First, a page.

Dislike and love. Audley frames the two as opposites asking lucy first “Do you dislike me?” (16) Then asking her, “Is there anyone whom else you love?” (16) Audley frames the entire affair as an emotional one. He seeks from her to show some sort of emotional engagement with the matter of his proposal in either a positive or negative fashion. However, she seems to be unable to give him a clear stance on how she views him romantically. To her the issue cannot be separated from the material gains she would get from marrying him.

She does however show emotional investment in others way in regards to the issue. She gets upset that he wants her to not consider the value she would get. in addition, “she laughed aloud at his question” when asked about if she loves anyone (17). However Audley seems almost perturbed by these reactions. To him there is something fundamentally off about how she is reacting. There is a clam to her reactions regarding the emotions Audley seeks to be invested in, and a lack of calm in regards to emotions and feelings which to him are not relevant to the matter.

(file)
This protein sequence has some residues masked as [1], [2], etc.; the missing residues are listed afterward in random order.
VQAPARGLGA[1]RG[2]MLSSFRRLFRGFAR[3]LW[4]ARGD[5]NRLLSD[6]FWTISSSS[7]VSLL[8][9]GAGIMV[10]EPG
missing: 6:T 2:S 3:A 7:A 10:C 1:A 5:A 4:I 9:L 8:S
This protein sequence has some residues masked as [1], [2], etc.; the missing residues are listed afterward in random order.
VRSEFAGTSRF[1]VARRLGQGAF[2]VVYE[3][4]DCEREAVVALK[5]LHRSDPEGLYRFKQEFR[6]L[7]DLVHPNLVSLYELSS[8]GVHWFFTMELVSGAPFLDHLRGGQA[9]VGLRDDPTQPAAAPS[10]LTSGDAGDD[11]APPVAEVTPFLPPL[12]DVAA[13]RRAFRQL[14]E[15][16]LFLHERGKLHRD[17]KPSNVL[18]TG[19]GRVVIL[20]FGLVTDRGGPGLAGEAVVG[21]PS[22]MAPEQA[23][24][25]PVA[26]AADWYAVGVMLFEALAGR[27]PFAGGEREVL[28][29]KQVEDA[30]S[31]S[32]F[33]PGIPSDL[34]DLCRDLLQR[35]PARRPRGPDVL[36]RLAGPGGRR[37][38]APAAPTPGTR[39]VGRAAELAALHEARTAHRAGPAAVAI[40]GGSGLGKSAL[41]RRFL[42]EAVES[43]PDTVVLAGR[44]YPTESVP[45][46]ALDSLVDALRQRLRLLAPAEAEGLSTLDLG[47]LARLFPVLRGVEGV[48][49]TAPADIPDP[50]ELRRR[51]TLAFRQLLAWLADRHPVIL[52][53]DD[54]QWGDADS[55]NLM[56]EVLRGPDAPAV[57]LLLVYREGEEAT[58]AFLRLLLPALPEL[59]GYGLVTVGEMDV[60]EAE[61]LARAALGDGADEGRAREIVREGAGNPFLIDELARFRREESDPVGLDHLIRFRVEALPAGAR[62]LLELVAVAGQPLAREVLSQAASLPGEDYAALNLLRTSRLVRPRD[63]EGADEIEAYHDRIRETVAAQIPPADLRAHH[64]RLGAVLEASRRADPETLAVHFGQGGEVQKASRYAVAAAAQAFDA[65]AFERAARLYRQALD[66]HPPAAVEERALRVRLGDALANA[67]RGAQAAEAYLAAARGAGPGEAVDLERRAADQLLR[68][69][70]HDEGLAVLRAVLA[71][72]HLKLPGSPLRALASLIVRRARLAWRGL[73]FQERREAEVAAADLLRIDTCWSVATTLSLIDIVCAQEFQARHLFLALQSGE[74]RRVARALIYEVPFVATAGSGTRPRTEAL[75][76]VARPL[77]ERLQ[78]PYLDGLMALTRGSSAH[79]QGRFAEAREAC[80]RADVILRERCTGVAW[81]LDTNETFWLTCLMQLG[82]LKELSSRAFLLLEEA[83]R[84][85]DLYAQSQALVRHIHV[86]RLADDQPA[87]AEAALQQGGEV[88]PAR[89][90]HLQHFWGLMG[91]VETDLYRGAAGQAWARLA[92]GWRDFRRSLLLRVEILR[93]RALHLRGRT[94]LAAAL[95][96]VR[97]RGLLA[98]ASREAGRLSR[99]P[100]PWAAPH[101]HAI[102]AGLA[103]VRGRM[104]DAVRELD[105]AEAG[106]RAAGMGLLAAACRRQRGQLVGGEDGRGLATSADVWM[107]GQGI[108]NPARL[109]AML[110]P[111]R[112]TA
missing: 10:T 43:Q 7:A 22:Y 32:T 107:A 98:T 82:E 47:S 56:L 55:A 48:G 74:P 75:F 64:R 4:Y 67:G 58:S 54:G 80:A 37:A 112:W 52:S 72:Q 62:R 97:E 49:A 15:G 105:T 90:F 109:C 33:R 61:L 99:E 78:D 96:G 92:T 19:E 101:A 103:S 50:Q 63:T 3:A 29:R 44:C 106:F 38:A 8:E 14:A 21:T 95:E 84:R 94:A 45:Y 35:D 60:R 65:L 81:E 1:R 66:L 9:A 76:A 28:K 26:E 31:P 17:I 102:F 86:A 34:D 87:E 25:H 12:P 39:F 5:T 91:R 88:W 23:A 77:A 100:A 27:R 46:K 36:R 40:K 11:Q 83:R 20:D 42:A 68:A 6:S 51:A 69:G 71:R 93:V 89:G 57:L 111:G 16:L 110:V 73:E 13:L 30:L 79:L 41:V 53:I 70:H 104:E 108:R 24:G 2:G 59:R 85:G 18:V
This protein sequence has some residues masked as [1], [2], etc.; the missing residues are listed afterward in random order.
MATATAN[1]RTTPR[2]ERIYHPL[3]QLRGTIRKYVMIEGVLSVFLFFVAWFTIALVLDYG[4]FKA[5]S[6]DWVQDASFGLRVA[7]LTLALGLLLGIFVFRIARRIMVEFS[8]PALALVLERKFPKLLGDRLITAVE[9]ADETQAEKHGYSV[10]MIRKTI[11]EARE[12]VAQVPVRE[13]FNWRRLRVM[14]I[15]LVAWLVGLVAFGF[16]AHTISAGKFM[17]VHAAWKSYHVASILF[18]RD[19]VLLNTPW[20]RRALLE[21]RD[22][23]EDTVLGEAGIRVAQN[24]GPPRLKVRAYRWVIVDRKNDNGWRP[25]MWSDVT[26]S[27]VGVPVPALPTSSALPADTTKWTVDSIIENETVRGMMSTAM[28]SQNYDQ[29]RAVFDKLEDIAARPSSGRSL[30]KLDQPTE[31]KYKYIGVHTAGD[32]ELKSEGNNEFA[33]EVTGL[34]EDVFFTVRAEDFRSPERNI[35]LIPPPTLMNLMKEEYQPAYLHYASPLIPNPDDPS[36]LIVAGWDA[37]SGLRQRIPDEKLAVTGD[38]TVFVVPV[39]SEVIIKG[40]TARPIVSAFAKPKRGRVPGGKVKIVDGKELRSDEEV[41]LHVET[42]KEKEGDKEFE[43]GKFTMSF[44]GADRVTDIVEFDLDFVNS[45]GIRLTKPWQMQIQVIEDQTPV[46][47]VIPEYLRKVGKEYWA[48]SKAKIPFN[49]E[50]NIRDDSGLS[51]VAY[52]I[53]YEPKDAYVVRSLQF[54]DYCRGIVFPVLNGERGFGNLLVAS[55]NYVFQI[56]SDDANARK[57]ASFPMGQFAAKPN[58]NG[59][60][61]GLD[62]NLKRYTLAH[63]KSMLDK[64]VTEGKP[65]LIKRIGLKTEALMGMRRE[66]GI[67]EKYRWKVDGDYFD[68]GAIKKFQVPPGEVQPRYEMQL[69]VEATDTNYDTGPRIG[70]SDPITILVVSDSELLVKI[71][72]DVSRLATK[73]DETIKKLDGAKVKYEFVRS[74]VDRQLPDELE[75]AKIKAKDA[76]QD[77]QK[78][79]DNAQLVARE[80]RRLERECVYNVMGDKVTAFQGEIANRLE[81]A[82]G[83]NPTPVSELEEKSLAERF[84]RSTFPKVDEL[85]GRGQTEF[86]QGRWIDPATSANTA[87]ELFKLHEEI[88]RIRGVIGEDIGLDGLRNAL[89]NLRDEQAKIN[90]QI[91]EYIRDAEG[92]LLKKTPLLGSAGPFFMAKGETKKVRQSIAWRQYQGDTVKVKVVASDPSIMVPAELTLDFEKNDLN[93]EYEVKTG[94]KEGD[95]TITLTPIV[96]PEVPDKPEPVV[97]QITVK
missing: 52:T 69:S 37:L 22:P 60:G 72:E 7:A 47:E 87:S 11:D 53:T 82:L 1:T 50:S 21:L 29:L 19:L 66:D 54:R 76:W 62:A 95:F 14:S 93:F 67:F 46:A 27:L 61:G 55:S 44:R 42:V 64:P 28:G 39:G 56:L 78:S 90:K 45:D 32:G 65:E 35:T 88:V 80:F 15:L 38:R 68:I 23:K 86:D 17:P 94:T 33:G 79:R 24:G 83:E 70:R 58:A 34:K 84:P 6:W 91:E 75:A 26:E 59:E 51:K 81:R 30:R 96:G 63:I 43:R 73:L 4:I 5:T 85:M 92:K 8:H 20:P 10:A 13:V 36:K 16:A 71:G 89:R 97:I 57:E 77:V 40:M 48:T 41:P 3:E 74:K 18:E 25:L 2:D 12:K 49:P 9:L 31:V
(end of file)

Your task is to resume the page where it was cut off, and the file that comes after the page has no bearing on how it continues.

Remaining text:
The differences here seem to almost be an establishing matter of who they are, fundamentally opposing one another. Going into the marriage it seems like a reasonable stance to question if they will ever truly be on the same page emotionally or just always opposed to one another. This opposition is made clearest when the marriage is framed as a “bargain” (17). It is a transaction. A deal in which both sides give something and get something. It is not the sort of endeavor they are diving into headfirst, but an almost mercantile interaction from which neither loses, nor fully wins. This seems to be a passage which will set up the dynamic between the two moving forward.